# Data Science Anti-patterns

“Every picture has its shadows

And it has some source of light

Blindness, blindness and sight”

– Joni Mitchell, Shadows and Light

# Introduction

This is one of my favorite artifacts from the recent eclipse.

During the event, if you looked at the shadows made by trees, you could see lots of little eclipses projected on the ground. The effect is caused by the leaves of trees making pinhole lenses.

We can tell a lot about the situation looking at the shadows under the trees. There are also things that we cannot tell by looking at those shadows as well. With the powerful tools that we have at our disposal it is tempting to think that we can answer any question from any set of data. That is not, however, the case.

In most of my previous posts, I have looked at answering questions based on data. In this post, I am going to spend a little time musing about the situations when we cannot answer questions. Missing data, insufficient sampling, and utter randomness are all things that can block us from getting to some of the answers we seek.

# Missing Dimensions in Data

Consider the following plot of a dataset. The items in the set are color coded to belong to either the “red” or the “blue” class.

The goal of this exercise is to come up with a supervised learning algorithm that can learn to categorize points based on their coordinates. One approach to this kind of problem is to use a Random Forest model.

A Random Forest model, however, can return results that are somewhat misleading:

```
Calculation complete. Random Forest Accuracy: 0.31
```

The accuracy indicates that the model is sometimes able to correctly predict a point’s category based on its coordinates. But, as the saying goes, “Even a broken clock is right twice a day.”

Let’s take a look at the data again… but this time, I will include a dimension that was not in the original set:

From this 3D plot, it is easier to see what is going on. The data for this dataset was created synthetically. Here are the key bits:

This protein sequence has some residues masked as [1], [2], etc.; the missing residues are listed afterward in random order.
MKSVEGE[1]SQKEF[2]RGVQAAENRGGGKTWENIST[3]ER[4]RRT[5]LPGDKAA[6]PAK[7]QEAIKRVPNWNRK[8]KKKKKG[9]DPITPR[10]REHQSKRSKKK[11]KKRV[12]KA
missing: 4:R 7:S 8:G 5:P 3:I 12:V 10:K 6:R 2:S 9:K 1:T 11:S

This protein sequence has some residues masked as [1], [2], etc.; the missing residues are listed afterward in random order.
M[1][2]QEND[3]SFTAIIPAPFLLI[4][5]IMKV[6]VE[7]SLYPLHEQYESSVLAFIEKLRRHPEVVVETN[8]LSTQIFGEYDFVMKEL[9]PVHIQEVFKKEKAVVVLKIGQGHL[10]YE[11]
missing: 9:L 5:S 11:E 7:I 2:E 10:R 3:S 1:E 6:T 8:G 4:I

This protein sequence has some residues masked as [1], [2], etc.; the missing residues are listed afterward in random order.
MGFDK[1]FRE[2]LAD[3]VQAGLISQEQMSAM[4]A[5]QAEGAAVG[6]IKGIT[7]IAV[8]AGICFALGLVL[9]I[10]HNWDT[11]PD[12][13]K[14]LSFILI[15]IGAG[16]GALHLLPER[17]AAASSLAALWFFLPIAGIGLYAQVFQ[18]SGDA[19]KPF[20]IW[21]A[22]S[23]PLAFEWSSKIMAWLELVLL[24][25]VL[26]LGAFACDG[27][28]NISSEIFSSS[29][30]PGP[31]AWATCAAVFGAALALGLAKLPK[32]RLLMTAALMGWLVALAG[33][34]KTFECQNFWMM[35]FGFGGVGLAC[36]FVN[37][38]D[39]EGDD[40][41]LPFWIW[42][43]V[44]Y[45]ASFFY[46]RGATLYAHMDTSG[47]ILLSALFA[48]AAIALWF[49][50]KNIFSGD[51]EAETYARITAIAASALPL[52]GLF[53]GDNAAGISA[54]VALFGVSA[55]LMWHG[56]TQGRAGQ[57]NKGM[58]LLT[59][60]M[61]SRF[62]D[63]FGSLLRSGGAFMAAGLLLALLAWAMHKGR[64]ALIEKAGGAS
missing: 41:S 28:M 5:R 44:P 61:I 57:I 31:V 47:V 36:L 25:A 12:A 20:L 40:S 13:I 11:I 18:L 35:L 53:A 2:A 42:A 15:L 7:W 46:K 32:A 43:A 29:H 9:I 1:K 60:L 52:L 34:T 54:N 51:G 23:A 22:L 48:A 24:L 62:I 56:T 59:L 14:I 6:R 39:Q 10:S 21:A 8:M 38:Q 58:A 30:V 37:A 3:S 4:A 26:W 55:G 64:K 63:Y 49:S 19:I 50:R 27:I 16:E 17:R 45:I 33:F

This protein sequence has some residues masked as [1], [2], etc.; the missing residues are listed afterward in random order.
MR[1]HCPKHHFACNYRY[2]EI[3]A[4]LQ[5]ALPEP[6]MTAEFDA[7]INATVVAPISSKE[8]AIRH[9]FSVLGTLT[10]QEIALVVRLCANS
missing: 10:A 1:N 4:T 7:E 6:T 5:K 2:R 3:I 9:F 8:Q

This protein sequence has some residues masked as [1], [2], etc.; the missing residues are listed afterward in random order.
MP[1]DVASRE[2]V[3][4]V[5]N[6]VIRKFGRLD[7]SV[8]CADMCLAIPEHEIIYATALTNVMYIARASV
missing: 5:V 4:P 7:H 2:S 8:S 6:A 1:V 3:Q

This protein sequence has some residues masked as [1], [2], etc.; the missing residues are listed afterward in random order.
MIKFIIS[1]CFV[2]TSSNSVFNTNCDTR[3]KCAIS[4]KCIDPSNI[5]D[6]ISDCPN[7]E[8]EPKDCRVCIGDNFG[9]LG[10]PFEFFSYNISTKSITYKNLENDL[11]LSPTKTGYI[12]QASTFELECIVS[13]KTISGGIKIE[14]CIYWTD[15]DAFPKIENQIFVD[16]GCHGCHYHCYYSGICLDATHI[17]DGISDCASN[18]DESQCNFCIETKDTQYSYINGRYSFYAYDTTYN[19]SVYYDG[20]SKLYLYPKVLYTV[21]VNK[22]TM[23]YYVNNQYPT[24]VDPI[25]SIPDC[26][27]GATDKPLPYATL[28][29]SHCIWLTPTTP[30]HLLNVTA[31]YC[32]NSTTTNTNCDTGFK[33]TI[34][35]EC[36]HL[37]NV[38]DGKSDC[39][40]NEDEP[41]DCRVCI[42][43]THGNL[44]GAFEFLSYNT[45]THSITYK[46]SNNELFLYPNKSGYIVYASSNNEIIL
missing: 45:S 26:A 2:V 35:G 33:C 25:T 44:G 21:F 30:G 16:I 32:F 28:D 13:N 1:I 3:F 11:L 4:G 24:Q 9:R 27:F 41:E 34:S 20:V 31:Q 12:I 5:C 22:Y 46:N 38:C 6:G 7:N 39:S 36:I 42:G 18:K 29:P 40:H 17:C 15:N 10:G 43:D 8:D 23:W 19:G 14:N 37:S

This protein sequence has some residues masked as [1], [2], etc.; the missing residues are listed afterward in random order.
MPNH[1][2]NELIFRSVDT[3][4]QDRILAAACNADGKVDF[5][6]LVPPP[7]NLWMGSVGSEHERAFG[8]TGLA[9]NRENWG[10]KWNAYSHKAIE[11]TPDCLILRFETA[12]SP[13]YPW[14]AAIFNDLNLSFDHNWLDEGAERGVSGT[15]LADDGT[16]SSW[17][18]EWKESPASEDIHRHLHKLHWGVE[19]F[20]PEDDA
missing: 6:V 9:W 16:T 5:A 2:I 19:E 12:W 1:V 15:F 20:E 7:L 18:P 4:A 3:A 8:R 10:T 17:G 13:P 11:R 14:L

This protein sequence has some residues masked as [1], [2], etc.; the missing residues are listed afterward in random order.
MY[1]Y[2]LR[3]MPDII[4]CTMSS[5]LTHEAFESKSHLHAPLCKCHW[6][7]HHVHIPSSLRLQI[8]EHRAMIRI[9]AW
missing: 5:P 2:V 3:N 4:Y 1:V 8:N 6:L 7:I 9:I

```
... for i in range(0,500):
x = -1 + (2 * random.random())
y = -1 + (2 * random.random())
z = random.normal(-3, 2) / 10
ax2.scatter(x, y, c="r", s=6)
ax3.scatter(x, y, z, c="r", s=6)
data2d.append((x,y,"b"))
for i in range(0, 500):
x = -1 + (2 * random.random())
y = -1 + (2 * random.random())
z = random.normal(3, 2) / 10
ax2.scatter(x, y, c="b", s=6)
ax3.scatter(x, y, z, c="b", s=6)
data2d.append((x,y,"r"))
```

As you can see from the above, the data consists of two groups of points in 3D space. The x and y coordinates of the points are randomly and uniformly distributed. The z coordinate of the points is also random, but the distribution is Gaussian (or Standard Normal, if you prefer). The red points are centered around z = -0.3 and the blue points are centered around z = +0.3. Running the analysis with this third dimension included in the data set results in an accuracy of 87%. If the size of the forest is increased from 100 to 1000, the accuracy increases to above 90%.

I think this is critical. The X and Y coordinates are basically just noise. There is no way that we could train any kind of model to learn to break the data apart. It would be sort of like trying to make a determination as to what the moon is made of by looking at the shadows under the eclipse tree. In both cases, we just don’t have enough information to make a determination. Yet, sometimes when we are faced with very noisy or difficult data, the temptation is pretty great to try to see patterns in what is essentially just static. The fact that the random forest is able to predict some of the data correctly (of course, it has a 50/50 chance) can easily lead us astray. Psychologically we want to come up with a model that works. All too often, I think, that can work against us.

A great exploration of this topic can be found in Neal Stephenson’s book Anathem. In the book, Diax’s Rake is “Never believe a thing simply because you want it to be true.” If you are curious about the details of Random Forest modeling, please see my previous post Seeing the Forest For the Trees for more details on that approach. The code associated with my posts are available on github.

# Confidence Interval